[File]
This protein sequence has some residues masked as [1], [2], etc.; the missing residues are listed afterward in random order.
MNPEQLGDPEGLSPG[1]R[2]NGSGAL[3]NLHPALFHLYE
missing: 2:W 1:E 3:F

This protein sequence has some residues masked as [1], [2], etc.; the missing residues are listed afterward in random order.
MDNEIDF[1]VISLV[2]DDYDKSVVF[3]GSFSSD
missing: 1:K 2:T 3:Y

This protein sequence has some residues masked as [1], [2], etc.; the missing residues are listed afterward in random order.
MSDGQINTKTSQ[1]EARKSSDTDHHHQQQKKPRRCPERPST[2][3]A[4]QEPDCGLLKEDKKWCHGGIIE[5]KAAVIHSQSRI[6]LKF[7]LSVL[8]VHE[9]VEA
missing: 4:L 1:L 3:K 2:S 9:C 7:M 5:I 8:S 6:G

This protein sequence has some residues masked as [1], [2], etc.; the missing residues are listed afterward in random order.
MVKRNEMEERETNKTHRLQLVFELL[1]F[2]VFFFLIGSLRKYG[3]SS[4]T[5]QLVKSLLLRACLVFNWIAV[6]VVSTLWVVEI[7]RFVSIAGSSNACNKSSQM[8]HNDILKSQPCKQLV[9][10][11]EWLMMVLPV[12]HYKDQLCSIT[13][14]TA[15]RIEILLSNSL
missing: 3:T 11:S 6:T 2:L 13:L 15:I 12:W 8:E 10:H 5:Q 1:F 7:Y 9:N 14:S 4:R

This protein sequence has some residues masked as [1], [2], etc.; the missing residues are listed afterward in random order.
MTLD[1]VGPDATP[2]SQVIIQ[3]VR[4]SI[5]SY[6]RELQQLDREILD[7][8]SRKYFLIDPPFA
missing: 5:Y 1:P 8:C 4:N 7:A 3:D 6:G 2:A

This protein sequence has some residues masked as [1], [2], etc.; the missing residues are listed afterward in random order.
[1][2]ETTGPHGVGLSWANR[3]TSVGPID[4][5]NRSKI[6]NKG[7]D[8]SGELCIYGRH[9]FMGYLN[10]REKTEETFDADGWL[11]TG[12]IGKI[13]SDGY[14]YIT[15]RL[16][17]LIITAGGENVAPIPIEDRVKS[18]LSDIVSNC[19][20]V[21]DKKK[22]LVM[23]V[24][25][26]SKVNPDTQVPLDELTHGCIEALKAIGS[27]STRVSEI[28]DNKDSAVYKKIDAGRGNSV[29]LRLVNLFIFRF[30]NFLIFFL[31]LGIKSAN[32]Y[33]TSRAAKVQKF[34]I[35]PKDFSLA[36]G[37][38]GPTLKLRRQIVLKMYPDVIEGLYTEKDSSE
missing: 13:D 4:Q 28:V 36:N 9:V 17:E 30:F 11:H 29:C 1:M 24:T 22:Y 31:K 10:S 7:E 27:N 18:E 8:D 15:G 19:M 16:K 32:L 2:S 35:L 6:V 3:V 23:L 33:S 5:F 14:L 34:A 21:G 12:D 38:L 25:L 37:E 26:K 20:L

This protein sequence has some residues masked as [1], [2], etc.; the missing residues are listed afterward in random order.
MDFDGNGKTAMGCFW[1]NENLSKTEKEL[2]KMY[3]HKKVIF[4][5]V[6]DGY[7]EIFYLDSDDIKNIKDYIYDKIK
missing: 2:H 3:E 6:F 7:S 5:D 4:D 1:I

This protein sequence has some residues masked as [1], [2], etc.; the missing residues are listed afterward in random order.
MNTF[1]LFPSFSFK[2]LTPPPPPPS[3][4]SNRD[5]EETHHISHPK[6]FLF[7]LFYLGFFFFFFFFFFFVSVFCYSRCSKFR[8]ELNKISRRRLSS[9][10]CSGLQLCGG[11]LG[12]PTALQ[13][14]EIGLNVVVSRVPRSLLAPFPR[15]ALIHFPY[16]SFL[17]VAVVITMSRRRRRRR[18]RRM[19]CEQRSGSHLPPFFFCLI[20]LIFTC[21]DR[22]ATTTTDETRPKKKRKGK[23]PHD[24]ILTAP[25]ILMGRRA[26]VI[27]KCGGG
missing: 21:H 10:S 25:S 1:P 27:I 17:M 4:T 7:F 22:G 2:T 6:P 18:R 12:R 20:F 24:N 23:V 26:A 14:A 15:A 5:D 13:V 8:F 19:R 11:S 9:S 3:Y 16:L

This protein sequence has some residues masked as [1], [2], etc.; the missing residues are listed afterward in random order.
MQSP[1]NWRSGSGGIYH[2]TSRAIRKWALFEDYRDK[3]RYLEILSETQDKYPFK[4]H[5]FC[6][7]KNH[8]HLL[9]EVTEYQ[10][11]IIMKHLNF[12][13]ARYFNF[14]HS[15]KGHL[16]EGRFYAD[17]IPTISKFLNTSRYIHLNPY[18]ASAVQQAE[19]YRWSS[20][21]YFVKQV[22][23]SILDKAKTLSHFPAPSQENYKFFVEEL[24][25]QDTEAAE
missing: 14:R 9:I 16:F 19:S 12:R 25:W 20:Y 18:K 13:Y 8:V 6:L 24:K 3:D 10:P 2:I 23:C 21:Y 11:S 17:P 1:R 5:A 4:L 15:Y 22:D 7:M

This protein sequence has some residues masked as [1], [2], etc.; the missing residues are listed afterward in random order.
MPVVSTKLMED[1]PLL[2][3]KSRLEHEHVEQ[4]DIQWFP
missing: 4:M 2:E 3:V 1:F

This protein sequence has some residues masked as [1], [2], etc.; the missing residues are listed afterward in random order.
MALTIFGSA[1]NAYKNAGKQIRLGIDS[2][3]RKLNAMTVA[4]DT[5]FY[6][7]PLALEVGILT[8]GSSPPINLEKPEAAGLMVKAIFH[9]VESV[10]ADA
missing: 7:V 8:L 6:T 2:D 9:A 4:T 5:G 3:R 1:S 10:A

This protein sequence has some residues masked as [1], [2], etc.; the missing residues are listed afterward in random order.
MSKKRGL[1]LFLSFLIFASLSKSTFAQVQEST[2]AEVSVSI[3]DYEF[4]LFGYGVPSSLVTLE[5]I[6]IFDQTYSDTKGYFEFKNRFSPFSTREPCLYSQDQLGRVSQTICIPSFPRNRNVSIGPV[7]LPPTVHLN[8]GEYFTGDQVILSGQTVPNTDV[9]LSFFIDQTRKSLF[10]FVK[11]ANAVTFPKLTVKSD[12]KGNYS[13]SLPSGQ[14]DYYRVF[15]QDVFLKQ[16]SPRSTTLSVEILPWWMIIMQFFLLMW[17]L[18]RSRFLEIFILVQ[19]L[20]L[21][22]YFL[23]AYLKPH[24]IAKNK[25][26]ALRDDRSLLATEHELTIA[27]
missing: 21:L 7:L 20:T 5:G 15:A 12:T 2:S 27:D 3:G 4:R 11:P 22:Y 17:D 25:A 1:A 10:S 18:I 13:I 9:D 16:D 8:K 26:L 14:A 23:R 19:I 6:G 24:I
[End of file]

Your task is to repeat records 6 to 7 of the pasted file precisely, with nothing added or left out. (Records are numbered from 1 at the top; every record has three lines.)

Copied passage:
This protein sequence has some residues masked as [1], [2], etc.; the missing residues are listed afterward in random order.
[1][2]ETTGPHGVGLSWANR[3]TSVGPID[4][5]NRSKI[6]NKG[7]D[8]SGELCIYGRH[9]FMGYLN[10]REKTEETFDADGWL[11]TG[12]IGKI[13]SDGY[14]YIT[15]RL[16][17]LIITAGGENVAPIPIEDRVKS[18]LSDIVSNC[19][20]V[21]DKKK[22]LVM[23]V[24][25][26]SKVNPDTQVPLDELTHGCIEALKAIGS[27]STRVSEI[28]DNKDSAVYKKIDAGRGNSV[29]LRLVNLFIFRF[30]NFLIFFL[31]LGIKSAN[32]Y[33]TSRAAKVQKF[34]I[35]PKDFSLA[36]G[37][38]GPTLKLRRQIVLKMYPDVIEGLYTEKDSSE
missing: 13:D 4:Q 28:V 36:N 9:V 17:E 30:F 11:H 29:C 1:M 24:T 22:Y 31:K 10:S 7:E 27:N 18:E 8:D 15:G 19:M 16:K 32:L 2:S 35:L 6:V 3:V 23:L 33:S 5:F 14:L 34:A 21:G 12:D 38:L 25:L 37:E 26:K 20:L

This protein sequence has some residues masked as [1], [2], etc.; the missing residues are listed afterward in random order.
MDFDGNGKTAMGCFW[1]NENLSKTEKEL[2]KMY[3]HKKVIF[4][5]V[6]DGY[7]EIFYLDSDDIKNIKDYIYDKIK
missing: 2:H 3:E 6:F 7:S 5:D 4:D 1:I